Photo: Shutterstock

A support magistrate in Manhattan’s Family Court acted outside the scope of her statutory authority by resolving “issues of contested paternity involving claims of equitable estoppel” and, as a result, the magistrate’s judgment that a man is the father of a child must be reversed, a state appeals court has ruled.

An Appellate Division, First Department, panel has decided that the man, referred to only as Travis S. in the opinion, is entitled to further proceedings regarding his apparent contesting of being the father of the child, for whom support is being sought.

The unanimous panel pointed to errors made by both Support Magistrate Linda Safron and an unnamed Family Court judge at appearances by Travis S. before them in 2017, during which he sought—at least at his first appearance—to have a DNA test ordered.

It now appears Travis S. will have further proceedings at which he can file a motion to vacate the default or re-calendar his case and then perhaps pursue again his DNA test request.

The panel, composed of Justices David Friedman, Rosalyn Richter, Ellen Gesmer, Cynthia Kern and Peter Moulton, wrote in its Jan. 3 opinion that the paternity order resolving “issues of contested paternity involving claims of equitable estoppel” raised by the child was outside of the scope of Safron’s authority as set out in Family Court Act Section 439 (a), (b).

In addition, the justices wrote, so were the Aug. 1, 2017, proceedings resulting in the order and Safron’s issuance of a determination, before Family Court had considered the estoppel issue, that Travis S. couldn’t obtain a DNA test.

Moreover, the panel said the record “shows that the Family Court judge who was to have heard [Travis S.’s] request for a DNA test and the estoppel issue on May 15, 2017, did not wait for [Travis S.] to join his attorney in the courtroom before denying [his] request.”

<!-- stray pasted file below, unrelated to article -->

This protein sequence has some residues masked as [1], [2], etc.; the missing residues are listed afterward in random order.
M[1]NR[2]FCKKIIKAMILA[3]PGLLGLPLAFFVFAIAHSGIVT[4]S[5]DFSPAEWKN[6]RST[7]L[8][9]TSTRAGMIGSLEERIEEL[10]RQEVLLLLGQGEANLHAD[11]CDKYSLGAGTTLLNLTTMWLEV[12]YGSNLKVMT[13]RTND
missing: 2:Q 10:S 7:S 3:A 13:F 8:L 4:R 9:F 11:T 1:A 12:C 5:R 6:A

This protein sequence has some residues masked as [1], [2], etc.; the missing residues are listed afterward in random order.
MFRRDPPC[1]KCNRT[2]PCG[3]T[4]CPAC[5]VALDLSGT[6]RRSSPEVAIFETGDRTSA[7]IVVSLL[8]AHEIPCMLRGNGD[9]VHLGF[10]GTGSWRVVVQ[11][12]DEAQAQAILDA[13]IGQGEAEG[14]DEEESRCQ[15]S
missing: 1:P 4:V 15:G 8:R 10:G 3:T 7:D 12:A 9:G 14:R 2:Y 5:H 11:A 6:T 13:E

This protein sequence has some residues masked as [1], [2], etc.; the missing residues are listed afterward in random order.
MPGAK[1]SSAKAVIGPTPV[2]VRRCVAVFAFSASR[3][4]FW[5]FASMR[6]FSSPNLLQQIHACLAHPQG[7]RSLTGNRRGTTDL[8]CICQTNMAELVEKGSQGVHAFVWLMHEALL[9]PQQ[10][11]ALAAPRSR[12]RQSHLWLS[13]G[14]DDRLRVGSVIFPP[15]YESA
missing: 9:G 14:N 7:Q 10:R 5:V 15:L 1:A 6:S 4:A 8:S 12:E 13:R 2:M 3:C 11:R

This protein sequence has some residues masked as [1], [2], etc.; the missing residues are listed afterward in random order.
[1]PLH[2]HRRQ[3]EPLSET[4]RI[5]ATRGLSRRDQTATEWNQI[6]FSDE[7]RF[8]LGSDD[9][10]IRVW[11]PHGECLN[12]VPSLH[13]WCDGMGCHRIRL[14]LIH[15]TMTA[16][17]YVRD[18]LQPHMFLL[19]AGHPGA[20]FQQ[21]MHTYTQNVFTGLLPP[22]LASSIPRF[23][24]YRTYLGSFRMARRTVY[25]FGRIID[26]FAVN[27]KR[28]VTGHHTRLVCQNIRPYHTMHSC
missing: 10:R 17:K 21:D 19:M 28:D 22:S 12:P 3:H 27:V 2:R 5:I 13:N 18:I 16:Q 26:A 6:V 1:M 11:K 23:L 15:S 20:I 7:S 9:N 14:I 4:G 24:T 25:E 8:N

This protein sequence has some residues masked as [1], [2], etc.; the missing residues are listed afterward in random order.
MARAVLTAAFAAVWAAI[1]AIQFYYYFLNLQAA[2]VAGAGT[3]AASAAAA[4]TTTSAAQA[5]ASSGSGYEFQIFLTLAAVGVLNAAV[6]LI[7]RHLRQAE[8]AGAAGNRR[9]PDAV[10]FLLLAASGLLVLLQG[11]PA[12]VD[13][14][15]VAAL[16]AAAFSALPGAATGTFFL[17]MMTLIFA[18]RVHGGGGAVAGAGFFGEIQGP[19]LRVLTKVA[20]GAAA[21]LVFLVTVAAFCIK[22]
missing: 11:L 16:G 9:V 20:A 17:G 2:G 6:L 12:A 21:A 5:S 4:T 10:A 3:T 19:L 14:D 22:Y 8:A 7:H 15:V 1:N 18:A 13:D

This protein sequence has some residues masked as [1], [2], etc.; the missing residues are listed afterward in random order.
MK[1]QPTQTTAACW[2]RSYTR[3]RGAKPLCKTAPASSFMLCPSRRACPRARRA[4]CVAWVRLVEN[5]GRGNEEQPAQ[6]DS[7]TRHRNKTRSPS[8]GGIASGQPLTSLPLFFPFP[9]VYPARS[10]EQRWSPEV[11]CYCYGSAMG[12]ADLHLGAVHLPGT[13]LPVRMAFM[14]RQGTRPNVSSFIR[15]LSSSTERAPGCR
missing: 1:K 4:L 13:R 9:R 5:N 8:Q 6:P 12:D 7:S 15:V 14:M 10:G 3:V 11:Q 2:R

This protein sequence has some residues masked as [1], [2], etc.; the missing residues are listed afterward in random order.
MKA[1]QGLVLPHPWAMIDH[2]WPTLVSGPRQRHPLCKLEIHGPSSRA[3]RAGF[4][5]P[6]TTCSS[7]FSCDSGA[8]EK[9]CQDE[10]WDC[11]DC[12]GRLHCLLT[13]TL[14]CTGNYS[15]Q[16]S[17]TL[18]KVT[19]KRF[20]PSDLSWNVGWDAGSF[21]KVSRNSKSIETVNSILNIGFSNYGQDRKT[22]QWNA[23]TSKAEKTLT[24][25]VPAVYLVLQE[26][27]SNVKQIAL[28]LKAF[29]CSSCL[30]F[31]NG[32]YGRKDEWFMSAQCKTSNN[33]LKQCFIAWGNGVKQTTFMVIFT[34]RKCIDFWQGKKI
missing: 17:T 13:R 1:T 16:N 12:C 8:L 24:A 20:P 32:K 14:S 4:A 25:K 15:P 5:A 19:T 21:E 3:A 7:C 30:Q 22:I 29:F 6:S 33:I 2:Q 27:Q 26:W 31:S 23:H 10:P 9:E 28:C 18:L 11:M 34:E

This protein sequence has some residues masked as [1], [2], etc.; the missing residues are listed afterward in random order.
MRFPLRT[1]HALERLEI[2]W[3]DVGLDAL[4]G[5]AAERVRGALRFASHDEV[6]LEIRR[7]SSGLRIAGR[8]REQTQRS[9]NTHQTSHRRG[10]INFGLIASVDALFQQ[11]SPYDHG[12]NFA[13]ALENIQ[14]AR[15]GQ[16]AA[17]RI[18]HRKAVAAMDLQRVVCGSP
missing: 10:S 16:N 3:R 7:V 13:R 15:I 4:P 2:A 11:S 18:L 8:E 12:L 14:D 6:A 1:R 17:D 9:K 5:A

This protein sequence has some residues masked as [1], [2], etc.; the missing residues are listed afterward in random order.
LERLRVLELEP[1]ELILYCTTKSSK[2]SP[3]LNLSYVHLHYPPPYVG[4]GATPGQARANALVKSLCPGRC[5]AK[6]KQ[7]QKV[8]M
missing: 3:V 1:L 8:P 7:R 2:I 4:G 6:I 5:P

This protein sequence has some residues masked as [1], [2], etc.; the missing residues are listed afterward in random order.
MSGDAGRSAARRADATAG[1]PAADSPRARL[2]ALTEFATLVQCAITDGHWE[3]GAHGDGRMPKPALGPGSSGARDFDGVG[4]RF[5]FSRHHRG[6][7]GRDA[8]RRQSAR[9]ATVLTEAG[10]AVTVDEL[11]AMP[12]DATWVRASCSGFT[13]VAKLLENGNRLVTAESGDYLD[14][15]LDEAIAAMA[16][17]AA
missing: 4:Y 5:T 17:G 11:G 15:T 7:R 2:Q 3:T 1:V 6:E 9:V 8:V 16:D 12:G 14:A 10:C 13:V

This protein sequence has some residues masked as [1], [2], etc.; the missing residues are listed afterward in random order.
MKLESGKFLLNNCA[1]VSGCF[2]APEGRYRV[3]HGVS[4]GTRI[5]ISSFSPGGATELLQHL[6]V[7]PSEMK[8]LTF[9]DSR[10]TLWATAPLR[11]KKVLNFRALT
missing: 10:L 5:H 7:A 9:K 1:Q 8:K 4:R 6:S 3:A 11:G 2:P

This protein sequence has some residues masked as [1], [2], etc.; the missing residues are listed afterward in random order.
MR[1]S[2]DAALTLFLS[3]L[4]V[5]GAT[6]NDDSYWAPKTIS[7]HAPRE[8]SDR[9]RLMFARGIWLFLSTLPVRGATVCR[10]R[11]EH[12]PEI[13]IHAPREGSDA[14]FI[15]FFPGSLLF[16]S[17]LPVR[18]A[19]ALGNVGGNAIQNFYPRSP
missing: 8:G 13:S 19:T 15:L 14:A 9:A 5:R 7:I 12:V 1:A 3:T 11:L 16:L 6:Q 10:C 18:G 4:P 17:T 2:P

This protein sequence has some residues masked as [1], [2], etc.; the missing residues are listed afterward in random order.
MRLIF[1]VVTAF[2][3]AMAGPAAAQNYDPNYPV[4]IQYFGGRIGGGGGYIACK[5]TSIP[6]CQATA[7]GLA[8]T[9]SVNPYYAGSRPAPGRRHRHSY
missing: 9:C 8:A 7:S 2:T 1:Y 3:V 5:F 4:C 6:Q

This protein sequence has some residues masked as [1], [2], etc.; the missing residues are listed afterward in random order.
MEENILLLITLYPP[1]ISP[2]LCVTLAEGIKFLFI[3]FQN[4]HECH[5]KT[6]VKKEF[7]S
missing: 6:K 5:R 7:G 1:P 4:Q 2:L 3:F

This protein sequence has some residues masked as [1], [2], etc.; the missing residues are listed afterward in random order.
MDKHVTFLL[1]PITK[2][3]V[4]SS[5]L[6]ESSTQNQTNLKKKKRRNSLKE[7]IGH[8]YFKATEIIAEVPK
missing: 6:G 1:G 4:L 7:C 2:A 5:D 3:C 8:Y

Then, when Travis S. soon appeared before Safron without his lawyer, she gave him “technical instructions for counsel about the procedure and substance of the motion to be filed to have the matter heard by a judge,” the panel pointed out.

“Given this, and because [Travis S.] appeared at the August 1, 2017 proceedings prepared to file his motion to vacate the default or re-calendar the case, this was not an ordinary default situation for purposes of CPLR 5511, even though his attorney stood mute at those proceedings,” the panel wrote, adding that Safron had “abused her discretion by denying [Travis S.’s] request to adjourn the proceedings where [he] needed the adjournment … to file the motion.”

Lewis Calderon, a lawyer for Travis S., could not be reached for comment. The city’s Law Department, which, according to the First Department decision, represented the petitioner in In re Caroline D. v. Travis S., did not respond to a request for comment.

Attorney Shirim Nothenberg, with the Lawyers for Children Inc., represented the child, and she declined to comment Thursday.